Gifts money can’t buy

It took my dad far too long to set up his B&H movie camera and light rack, before allowing us near the Christmas tree.

It was a time before cell-phone selfies and video. Heck, it was even before video. Each Dec. 15 morning, our parents wouldn’t allow us into the living room where the tree sat until the time was right. My sister and I had to wait until Dad wound up his Bell & Howell movie camera, and turned on the powerful electrical lights so that the camera would register an image on his 8-millimetre motion picture film.

“OK, I’m rolling,” he would say finally. “You can come in now!”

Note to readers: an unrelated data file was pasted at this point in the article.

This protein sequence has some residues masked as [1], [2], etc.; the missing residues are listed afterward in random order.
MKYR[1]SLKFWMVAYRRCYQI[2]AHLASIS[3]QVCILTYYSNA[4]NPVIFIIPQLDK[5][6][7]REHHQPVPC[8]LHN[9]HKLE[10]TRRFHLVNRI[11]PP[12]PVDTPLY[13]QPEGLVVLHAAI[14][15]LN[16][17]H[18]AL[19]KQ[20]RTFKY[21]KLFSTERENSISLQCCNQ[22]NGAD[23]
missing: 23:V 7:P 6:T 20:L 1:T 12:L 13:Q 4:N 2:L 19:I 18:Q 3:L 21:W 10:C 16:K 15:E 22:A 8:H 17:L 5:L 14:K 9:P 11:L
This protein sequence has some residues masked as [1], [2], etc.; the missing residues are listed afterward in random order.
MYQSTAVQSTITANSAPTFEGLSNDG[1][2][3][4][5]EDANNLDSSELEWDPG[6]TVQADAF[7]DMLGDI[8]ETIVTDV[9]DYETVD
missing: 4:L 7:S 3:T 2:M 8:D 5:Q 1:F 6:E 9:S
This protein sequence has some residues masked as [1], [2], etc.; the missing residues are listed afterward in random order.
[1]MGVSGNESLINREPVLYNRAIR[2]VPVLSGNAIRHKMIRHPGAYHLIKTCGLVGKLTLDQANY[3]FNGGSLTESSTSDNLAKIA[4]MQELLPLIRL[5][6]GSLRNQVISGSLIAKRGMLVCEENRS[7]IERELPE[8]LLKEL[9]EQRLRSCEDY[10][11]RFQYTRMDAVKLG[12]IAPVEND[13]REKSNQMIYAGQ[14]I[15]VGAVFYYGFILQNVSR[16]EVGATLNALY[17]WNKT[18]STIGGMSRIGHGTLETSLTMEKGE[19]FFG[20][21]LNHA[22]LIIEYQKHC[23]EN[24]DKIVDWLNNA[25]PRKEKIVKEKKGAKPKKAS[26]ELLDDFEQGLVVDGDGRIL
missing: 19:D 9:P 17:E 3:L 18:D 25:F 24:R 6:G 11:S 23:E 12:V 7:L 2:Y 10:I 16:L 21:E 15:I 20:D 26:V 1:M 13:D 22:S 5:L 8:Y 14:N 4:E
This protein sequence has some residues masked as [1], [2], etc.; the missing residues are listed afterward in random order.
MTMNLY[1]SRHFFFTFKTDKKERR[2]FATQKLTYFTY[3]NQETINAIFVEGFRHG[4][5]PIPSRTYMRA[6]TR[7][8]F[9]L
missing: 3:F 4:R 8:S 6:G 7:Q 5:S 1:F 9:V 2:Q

Whereupon, my sister Kate and I, blinded by the movie lights and unable to see a thing until our eyes adjusted to the bright lights, would stumble into the living room.

Food for thought and comfort


Last Friday, when the tributes, reminiscences and spiritual acknowledgements at our neighbour Ronnie Egan’s funeral came to an end, many of us retired to the basement hall of the church for conversation and, well, refreshments. There was lots of coffee and tea and something to tide everybody over. The banquet tables were laid out with veggies and dip, cheese and crackers, fruits and sweets and, of course, sandwiches.

“What else?” I heard someone say. “Ronnie wouldn’t have wanted it any other way, but to have egg-salad sandwiches.”